However, Sunday, February 1st begins the Holy Season of Septuagesima and is Septuagesima Sunday in the Extraordinary Time of the Roman Calendar in the Extraordinary Form of the Mass. Yeah!
What a pity and I mean a pity that the Holy Season of Septuagesima was cruelly and unnecessarily erased from the Ordinary Form of the Calendar. My poor parishioners who only go to the Ordinary Form Mass will be caught off guard when Lent arrives and they have not spiritually prepared for it.
Now with the Extraordinary Form back in full swing, we have a split personality Church when it comes to the calendar, liturgy and Church. It doesn't have to be that way. Restore the holy season Septuagesima Holy Father. It wouldn't take but your word for it to be done.
As fate would have it, our first of the month Sunday 2 PM Extraordinary Form High Mass begins the wonderful holy season of Septuagesima. The color of the vestment is violet.
This is a brief description of Setuagesima and the Mass for Septuagesima on Sunday:
No one is quite sure why Septuagesima Sunday bears that name. Literally, Septuagesima means "seventieth" in Latin, but contrary to common error, it is not 70 days before Easter, but only 63. The most likely explanation is that Septuagesima Sunday and Sexagesima Sunday simply derived their names from Quinqagesima Sunday, which is 49 days before Easter, or 50 if you include Easter. (Quinqagesima means "fiftieth.")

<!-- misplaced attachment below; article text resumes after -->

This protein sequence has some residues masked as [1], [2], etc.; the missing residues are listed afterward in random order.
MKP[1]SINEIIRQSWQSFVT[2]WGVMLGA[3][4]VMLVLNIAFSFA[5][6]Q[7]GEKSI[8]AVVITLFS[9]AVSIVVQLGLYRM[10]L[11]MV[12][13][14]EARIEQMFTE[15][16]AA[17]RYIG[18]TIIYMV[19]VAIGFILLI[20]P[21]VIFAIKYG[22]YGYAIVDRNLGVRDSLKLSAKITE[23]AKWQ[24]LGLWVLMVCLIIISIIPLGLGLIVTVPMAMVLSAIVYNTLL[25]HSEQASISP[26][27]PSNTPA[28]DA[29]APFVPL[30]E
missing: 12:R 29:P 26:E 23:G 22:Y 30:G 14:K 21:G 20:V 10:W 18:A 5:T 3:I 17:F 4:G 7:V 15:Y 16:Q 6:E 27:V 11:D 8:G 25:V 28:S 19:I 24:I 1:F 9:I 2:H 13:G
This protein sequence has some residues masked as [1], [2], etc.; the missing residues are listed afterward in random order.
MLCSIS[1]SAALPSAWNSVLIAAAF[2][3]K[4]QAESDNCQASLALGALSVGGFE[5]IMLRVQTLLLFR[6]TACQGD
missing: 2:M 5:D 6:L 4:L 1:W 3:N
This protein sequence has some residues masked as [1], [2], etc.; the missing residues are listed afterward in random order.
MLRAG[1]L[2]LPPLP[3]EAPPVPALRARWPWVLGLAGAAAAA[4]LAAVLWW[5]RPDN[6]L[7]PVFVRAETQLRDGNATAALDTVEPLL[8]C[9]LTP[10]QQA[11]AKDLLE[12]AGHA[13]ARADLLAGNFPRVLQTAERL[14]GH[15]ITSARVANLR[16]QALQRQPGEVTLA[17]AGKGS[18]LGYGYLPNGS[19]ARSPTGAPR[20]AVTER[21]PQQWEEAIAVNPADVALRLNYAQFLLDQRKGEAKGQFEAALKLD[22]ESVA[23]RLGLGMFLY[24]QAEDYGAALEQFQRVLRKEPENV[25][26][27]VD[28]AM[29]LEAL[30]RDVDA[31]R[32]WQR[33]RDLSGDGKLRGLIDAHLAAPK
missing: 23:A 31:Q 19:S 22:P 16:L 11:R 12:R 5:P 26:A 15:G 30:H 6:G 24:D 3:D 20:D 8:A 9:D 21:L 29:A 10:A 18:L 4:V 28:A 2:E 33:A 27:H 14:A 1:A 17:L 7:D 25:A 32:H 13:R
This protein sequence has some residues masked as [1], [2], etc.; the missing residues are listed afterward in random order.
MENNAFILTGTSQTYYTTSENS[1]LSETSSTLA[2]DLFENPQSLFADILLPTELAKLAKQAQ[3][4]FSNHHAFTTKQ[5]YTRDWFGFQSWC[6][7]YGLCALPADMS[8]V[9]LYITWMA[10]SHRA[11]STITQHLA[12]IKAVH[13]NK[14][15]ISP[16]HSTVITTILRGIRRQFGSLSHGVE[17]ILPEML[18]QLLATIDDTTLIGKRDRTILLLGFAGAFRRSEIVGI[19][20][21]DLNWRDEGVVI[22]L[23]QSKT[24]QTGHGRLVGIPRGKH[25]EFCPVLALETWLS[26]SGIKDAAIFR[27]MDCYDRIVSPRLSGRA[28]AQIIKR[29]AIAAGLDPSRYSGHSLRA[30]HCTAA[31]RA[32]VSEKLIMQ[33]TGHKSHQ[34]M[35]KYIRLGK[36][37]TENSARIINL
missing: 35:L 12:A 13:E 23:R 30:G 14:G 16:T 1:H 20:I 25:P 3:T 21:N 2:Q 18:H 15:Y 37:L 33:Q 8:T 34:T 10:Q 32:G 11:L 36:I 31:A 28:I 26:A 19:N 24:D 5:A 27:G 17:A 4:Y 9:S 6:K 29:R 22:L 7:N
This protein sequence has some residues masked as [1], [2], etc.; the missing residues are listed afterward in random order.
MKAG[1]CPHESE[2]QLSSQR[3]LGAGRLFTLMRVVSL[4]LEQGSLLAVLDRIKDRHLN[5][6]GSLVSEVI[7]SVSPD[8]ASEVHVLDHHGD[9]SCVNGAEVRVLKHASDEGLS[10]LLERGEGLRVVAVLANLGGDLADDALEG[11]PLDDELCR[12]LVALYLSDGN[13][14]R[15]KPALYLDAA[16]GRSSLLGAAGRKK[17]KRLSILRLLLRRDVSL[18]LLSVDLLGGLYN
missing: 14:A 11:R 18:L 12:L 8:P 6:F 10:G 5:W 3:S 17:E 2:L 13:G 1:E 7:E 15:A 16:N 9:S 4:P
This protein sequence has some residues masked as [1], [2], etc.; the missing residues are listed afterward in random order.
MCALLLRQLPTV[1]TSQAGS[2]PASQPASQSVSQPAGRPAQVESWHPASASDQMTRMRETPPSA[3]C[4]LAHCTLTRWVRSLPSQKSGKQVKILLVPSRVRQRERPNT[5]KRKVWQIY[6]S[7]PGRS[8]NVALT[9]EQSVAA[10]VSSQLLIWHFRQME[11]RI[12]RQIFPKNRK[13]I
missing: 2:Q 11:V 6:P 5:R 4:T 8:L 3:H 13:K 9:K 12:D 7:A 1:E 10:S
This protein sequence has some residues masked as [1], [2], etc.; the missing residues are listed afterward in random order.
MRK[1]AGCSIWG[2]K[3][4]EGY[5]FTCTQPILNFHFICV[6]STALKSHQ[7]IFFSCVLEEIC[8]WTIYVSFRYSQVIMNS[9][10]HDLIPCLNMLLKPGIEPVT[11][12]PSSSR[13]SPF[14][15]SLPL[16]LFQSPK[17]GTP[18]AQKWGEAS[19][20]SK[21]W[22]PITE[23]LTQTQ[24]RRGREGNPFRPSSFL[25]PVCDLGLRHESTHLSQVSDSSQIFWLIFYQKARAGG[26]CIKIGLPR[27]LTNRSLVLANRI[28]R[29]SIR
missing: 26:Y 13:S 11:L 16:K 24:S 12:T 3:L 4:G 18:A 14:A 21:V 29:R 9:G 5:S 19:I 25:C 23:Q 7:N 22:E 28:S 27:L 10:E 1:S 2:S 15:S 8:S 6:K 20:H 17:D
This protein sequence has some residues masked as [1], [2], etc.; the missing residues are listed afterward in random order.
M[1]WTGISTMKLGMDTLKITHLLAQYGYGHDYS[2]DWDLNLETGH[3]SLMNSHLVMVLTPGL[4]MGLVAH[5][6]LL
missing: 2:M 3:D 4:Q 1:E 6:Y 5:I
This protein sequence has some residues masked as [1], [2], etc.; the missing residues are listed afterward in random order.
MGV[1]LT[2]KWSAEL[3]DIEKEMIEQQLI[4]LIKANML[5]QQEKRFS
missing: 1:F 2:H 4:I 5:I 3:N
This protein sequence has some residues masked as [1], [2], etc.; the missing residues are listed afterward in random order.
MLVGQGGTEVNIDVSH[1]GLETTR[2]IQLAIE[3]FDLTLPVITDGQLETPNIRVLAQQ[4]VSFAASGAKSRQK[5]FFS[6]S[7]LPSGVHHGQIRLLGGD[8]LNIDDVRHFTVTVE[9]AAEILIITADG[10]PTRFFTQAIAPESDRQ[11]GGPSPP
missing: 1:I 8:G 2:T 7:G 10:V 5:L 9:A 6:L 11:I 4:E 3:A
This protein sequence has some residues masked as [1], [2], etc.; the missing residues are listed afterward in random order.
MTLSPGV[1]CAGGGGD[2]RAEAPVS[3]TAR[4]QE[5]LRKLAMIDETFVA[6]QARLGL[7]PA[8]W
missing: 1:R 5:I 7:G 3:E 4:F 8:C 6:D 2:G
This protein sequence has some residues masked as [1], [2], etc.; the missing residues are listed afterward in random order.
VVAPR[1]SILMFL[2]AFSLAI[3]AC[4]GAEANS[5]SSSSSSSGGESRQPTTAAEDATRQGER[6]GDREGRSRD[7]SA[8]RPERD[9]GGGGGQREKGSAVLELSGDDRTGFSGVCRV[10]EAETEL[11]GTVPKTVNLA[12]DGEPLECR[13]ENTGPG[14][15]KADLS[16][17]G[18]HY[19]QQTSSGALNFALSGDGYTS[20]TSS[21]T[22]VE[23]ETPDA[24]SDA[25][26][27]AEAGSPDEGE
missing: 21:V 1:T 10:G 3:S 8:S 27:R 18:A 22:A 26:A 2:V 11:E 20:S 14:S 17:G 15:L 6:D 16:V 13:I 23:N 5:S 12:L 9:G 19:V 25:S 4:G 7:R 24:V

In any case, it was common for early Christians to begin the Lenten fast immediately after Septuagesima Sunday. Just as Lent today begins 46 days before Easter, since Sundays are never a day of fasting (see "How Are the 40 Days of Lent Calculated?"), so, in the early Church, Saturdays and Thursdays were considered fast-free days. In order to fit in 40 days of fasting before Easter, therefore, the fast had to start two weeks earlier than today. (http://catholicism.about.com/od/holydaysandholidays/f/Septuagesima.htm)